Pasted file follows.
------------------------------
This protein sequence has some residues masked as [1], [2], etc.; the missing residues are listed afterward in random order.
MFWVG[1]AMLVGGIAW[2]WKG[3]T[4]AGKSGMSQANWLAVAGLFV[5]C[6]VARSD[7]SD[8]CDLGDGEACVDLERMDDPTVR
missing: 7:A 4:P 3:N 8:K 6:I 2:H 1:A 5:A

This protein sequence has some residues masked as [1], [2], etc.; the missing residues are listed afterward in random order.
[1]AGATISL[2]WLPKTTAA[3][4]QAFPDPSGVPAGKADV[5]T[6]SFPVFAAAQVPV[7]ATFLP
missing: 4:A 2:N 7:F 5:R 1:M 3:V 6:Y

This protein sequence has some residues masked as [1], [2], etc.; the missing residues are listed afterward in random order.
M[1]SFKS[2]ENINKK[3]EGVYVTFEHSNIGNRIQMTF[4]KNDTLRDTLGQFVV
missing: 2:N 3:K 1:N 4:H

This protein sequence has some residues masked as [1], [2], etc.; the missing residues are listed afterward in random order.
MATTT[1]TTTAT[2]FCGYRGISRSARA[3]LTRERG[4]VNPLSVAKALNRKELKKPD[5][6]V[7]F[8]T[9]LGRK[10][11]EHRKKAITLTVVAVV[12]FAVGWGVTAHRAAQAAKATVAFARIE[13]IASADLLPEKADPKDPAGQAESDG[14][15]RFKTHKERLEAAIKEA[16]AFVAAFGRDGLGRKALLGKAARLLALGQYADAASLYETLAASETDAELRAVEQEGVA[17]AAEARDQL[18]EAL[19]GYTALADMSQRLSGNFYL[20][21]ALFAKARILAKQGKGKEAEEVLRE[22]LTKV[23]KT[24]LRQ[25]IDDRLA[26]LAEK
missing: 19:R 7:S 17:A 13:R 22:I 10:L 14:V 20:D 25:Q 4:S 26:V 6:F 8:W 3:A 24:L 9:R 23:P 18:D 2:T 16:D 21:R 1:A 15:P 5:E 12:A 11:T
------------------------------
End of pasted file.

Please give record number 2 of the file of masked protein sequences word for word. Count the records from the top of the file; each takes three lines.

This protein sequence has some residues masked as [1], [2], etc.; the missing residues are listed afterward in random order.
[1]AGATISL[2]WLPKTTAA[3][4]QAFPDPSGVPAGKADV[5]T[6]SFPVFAAAQVPV[7]ATFLP
missing: 4:A 2:N 7:F 5:R 1:M 3:V 6:Y